Castello del Buonconsiglio

Buonconsiglio Castle (Italian: Castello del Buonconsiglio) is a castle in Trento, northern Italy.

Construction

The castle originated from a fortified building erected in the 13th century next to the city's walls. This first edifice was called Castelvecchio ("Old Castle"), and was the seat of the Bishopric of Trent from the 13th century onwards.

Bishop George of Liechtenstein was the first to enlarge the castle, in the late 14th century, turning it into a well-styled residence. The Castelvecchio was further modified by Johannes Hinderbach, who had the double loggiato and the Gothic entrance gate built. In the first decades of the 16th century Bishop Bernardo Clesio had a new residence, called Palazzo Magno ("Grand Palace") built in Renaissance style alongside the old castle. The last great addition was the so-called Giunta Albertiana, from the name of Bishop Francesco Alberti Poja (1686), with which the Castelvecchio and the Palazzo Magno were united

The castle remained the seat of the Prince-Bishops until 1803. Used by the Austrians as military barracks and, later, as a jail, it decayed. In the 1920s, when Trento was returned to Italy, it became seat of a National Museum and was restored. Since 1992 it is home to the Provincial Gallery of Art.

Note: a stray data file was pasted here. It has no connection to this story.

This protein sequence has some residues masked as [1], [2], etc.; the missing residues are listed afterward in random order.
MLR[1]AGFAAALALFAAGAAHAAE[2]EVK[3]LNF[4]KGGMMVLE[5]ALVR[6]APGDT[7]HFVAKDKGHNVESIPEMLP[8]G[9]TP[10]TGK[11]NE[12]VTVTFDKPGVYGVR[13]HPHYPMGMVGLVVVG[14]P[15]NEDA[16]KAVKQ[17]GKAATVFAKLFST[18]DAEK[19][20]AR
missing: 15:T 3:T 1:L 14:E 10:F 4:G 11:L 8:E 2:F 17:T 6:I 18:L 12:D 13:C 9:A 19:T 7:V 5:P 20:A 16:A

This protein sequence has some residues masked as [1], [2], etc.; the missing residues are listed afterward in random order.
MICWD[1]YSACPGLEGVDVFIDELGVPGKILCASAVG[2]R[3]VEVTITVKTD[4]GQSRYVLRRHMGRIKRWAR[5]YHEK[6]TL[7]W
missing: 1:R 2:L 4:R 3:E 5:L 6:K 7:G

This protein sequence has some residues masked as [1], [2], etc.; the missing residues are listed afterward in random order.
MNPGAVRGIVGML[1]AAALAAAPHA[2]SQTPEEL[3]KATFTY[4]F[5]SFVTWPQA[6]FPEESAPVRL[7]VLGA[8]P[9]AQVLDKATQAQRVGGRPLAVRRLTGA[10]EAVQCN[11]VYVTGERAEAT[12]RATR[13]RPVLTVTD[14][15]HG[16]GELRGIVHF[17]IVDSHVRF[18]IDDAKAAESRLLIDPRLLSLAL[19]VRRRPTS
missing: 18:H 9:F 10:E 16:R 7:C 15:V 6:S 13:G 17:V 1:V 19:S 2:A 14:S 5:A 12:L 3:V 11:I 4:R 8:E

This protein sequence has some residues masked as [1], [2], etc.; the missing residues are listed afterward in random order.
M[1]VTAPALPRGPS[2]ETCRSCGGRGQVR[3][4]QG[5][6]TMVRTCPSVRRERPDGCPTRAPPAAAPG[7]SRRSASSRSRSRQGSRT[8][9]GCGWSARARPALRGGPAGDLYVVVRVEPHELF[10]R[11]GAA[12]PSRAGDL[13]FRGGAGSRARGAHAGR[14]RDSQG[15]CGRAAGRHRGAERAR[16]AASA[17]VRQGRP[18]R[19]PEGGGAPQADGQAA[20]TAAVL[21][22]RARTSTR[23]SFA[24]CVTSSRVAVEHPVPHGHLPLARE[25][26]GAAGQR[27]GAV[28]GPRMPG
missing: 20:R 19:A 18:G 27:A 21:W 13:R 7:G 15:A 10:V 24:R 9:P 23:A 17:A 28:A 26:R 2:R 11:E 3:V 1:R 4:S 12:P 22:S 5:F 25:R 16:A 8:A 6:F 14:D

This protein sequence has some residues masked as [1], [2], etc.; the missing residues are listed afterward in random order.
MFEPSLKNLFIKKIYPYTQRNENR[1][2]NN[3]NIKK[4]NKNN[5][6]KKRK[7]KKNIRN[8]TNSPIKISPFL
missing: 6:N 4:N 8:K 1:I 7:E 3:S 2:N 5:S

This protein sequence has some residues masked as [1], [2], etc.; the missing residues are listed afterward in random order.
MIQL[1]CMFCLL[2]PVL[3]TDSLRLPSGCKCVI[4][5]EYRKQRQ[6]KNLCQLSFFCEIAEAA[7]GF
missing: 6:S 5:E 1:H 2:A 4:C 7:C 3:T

According the legend, it was connected by a secret tunnel to the city's cathedral, which was used by the prince-bishops move unseen between them.

Art

The interior halls have precious frescoes, including those in the Torre Aquila ("Eagle Tower"), which are one of the most noteworthy examples of International Gothic art in Europe: they represent the "Cycle of the Months" (15th century) and were made by an unknown artist from Bohemia. The cycle is interesting also for its accurate portrayal of the landscape, the economic activities, the habits and the fashion of Medieval Trentino. The walls of Torre del Falco (late 16th century) have frescoes with hunting scenes, also a rare example of German landscape painting in northern Italy.

The Palazzo Magno (Big Palace) section was decorated in the early 16th century by order of prince-bishop Bernardo Clesio. Dosso Dossi and his brother Battista were entrusted the decoration of the Sala Grande, Sala degli Specchi, the Camera del Camin Nero, the Stua della Farnea (the refectory), the Library and others. Girolamo Romanino frescoed, among the others, the loggia in the Lions' Court (Cortile dei Leoni) with typical Renaissance themes, such as mythological or ancient Roman episodes, as well as biblical ones, and others from daily life. He also painted a portrait of Bernardo Clesio in the Sala delle Udienze ("Audience Hall"), accompanied by those of members of the Habsburg family (for which Clesio had worked as a diplomat).

Sources
  • Gorfer, Aldo (1992) (in Italian). I castelli di Trento. Trento: Arti Grafiche Saturnia.